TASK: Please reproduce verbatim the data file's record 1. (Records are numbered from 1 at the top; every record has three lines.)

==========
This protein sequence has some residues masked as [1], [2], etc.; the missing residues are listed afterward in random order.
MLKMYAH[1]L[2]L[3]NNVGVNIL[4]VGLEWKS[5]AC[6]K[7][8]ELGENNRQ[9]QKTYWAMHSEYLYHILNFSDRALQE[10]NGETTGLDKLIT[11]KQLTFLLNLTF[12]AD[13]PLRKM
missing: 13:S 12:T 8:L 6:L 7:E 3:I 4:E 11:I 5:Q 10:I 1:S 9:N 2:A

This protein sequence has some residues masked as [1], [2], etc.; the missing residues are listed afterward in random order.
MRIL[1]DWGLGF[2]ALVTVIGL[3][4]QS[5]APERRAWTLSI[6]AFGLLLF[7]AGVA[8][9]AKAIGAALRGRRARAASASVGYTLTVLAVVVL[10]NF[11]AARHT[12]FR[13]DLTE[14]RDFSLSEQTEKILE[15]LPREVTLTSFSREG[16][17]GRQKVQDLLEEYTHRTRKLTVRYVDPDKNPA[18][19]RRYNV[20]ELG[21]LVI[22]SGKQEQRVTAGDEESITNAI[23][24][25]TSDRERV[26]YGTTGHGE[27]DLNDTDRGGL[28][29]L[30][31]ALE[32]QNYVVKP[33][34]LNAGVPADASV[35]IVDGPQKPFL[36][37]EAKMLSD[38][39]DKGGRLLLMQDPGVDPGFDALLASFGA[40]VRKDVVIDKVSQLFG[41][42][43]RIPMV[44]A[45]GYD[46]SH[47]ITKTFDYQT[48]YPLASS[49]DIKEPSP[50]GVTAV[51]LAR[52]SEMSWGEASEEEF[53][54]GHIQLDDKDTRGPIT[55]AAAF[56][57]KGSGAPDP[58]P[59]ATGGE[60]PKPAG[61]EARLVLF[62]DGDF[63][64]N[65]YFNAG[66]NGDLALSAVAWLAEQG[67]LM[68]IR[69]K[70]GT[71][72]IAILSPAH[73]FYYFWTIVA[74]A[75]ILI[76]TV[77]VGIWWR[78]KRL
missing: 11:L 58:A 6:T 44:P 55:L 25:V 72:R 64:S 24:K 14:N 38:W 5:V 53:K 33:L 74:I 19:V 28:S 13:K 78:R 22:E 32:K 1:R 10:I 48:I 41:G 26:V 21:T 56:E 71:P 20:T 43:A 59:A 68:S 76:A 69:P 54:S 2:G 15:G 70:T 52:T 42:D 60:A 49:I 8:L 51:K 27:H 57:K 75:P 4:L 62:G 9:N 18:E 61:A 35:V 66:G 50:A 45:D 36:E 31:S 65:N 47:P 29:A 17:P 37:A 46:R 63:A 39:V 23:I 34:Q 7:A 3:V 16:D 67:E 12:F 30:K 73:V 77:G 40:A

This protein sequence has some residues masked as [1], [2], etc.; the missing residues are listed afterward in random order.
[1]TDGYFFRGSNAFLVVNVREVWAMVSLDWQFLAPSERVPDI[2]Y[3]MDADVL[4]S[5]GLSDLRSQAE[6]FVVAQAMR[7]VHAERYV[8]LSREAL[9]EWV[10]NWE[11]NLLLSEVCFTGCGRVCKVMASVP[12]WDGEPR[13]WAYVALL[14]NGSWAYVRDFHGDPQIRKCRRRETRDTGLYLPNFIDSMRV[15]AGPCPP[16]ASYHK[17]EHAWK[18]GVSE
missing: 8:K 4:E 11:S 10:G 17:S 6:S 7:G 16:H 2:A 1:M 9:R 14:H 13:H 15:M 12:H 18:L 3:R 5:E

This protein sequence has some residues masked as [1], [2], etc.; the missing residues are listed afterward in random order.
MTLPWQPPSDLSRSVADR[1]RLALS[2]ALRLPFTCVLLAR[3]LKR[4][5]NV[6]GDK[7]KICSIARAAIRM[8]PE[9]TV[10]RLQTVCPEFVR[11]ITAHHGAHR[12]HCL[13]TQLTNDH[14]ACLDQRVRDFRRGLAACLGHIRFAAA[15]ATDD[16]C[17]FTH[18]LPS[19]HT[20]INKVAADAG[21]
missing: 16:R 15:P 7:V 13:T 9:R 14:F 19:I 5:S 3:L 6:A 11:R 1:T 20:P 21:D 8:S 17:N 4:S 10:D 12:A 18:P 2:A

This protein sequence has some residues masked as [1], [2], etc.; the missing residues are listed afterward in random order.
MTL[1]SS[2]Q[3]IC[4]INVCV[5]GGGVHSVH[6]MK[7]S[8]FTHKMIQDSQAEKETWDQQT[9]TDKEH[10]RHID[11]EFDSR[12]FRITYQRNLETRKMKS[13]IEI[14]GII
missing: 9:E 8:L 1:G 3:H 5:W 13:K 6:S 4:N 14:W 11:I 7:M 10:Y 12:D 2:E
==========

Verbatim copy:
This protein sequence has some residues masked as [1], [2], etc.; the missing residues are listed afterward in random order.
MLKMYAH[1]L[2]L[3]NNVGVNIL[4]VGLEWKS[5]AC[6]K[7][8]ELGENNRQ[9]QKTYWAMHSEYLYHILNFSDRALQE[10]NGETTGLDKLIT[11]KQLTFLLNLTF[12]AD[13]PLRKM
missing: 13:S 12:T 8:L 6:L 7:E 3:I 4:E 11:I 5:Q 10:I 1:S 9:N 2:A